In a span of less than ten days, Prime Minister Narendra Modi has made three highly-publicised speeches, all of which indicates the groundwork being laid down for 2019.
The prime minister recently spoke at the "Bharat ki Baat, Sabke Saath" event in London, addressed BJP leaders through the country via the NaMo app and interacted with party leaders in poll-bound Karnataka through video conferencing.
Some of the elements from Modi's recent public addresses were a throwback to his campaign ahead of the 2014 Lok Sabha election — for instance, repeated invocation of 'development,' references to his childhood days as a tea-seller and an endorsement of a muscular policy vis-a-vis Pakistan. Another noteworthy aspect was that he appeared to set the agenda, rather than respond to a slew of charges made lately against him by the Opposition.
'Railway station taught me about life'
In London, Narendra Modi made a detailed reference to his childhood when he sold tea at a railway station. He said, "The railway station was a golden page of my life, one which taught me to live and to struggle."
He further remarked, "The person at the railway station was Narendra Modi. The person in the Royal Palace in London is the sevak of 125 crore Indians."
Modi had made similar statements during his election campaign for the 2014 Lok Sabha polls. When one recalls his 2014 campaign, the one term which comes readily to mind is 'Chai pe Charcha.' The campaign, directly as well as indirectly, had sought to foreground Modi's humble beginnings and his rise to being a prime ministerial candidate.
The corollary to this messaging has been the contention that the Congress, on the other hand, is driven by dynastic politics. So, in the coming days, one can expect more jibes from Modi referring to Congress president Rahul Gandhi as a 'shehzaada.'
While 'vikas' has long been the leitmotif of the BJP and Narendra Modi's political messaging, the prime minister in a video interaction with Karnataka party workers on Thursday expanded the concept and spoke of the need for "development, fast-paced development and all-round development."
Modi has emphasised on development in each of his public addresses in the past week. In London, he sought to identify himself with an increasingly aspirational populace by saying, "Besabri (restlessness) is not a bad thing. If a person has a cycle, a person aspires a scooter. If a person has a scooter, a person aspires a car. It is natural to aspire."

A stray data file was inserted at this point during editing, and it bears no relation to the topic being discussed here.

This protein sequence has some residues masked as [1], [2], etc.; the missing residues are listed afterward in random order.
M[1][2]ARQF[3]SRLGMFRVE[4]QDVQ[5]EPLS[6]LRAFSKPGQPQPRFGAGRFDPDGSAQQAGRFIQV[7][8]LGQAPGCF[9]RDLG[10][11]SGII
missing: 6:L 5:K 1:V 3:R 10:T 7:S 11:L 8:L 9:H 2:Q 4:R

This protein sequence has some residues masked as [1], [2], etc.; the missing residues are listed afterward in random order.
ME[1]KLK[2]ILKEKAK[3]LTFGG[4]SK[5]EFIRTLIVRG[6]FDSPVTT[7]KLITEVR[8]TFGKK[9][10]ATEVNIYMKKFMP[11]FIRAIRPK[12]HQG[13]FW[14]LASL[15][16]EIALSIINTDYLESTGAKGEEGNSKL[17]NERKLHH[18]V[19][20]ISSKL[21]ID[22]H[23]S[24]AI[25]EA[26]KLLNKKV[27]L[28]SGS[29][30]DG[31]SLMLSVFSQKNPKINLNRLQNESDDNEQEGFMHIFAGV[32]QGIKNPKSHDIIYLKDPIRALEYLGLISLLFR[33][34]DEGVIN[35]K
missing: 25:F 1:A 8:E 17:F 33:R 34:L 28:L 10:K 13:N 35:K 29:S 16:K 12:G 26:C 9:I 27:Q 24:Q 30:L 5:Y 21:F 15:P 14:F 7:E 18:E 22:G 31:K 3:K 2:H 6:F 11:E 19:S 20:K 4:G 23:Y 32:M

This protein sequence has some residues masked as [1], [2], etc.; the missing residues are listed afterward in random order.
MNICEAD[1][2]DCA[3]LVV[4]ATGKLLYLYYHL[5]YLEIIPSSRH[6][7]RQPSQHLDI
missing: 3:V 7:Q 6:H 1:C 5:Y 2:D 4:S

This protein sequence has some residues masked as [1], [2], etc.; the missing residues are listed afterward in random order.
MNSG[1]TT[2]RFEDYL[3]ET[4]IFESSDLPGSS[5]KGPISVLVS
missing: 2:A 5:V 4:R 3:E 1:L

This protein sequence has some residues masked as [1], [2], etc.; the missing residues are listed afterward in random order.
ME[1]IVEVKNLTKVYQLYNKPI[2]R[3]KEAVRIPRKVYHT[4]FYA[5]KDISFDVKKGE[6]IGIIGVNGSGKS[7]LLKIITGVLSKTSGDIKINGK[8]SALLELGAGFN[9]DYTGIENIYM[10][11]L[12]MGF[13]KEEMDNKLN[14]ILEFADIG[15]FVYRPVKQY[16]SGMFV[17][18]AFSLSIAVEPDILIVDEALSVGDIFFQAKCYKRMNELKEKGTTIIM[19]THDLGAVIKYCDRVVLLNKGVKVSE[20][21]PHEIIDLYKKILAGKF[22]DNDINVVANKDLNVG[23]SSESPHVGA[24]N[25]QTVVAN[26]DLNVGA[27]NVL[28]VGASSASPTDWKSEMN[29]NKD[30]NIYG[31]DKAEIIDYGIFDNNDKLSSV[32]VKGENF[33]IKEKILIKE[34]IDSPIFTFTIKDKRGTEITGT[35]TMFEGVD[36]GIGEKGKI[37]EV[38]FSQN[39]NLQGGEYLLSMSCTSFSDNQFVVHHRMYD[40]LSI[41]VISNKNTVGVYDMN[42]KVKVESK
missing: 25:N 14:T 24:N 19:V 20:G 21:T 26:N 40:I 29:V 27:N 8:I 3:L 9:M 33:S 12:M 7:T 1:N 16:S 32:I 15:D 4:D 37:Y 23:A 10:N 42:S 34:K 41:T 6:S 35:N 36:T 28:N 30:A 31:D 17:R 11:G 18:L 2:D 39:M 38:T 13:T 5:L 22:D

In recent times, Narendra Modi the election campaigner had used this sentiment to great success in Tripura, where he had portrayed the Left Front government as having stymied the growth of the state. A frequent barb used by the prime minister in the northeastern state was to point out that state government employees in the state were still being paid salaries as per the Fourth Pay Commission.
Similarly, during his interaction with BJP workers on Thursday, Modi took aim at the Congress for slowing down growth. He said, "In Karnataka, after we came to power, we gave the state Rs 17,000 crore to construct national highways. During the UPA rule, the government did not construct even 1,000 kilometres of roads."
In his recent speeches, he has also laid much emphasis on key government schemes, including the Ayushmaan Bharat scheme, the Pradhan Mantri Fasal Bima Yojana and Swachh Bharat.
'I eat 20 kilograms of barbs everyday'
A key part of Narendra Modi's political campaigning, both before and after the 2014 Lok Sabha election, was to project himself as being the target of unrelenting and unfair slander. As pointed out by Darshan Desai in this article, Modi had launched a Gujarat Gaurav Yatra, during which he converted all criticism into as an insult to Gujarati pride.
A reflection of the same was seen in Modi's recent witticism when asked about how he stays fit: "For the last 20 years, I've been on a special diet. I take 20 kg or 30 kg of criticism daily."
In umpteen political rallies, the prime minister has sought to project himself as a victim of vicious and malafide allegations, and also as an agent of change. Considering that he made such a statement a year before the Lok Sabha election, this too may be a recurring theme in his political speeches in months to come. This is more so as his principal rival is Rahul Gandhi, who has been frequently attacked for being a dynast and holding an attitude of entitlement towards power.
Setting the agenda
The prime minister's recent speeches were notable not just for what they touched upon, but also for what they left out. Modi did not speak about numerous issues on which he has faced criticism from Opposition parties, including Nirav Modi, Dalit protests and accusations over the Rafale deal. The one issue which saw widespread protests and elicited a statement from Narendra Modi was the outrage following the rape cases in Kathua and Unnao. He condemned the crimes and spoke out against politicising them, saying, "When a child is raped, what could be worse? Is that the time to compare to metrics versus the earlier governments?"
Narendra Modi's recent statements publicised in the media were made during interactions with the NRI community and BJP leaders. In election rallies, the prime minister may well be more acerbic and forthright in his utterances. With Modi set to go on campaign mode in Karnataka from 1 May, impassioned proclamations of the Union government's successes and stinging accusations at the Opposition may well dominate the headlines.
Updated Date: Apr 27, 2018 07:32 AM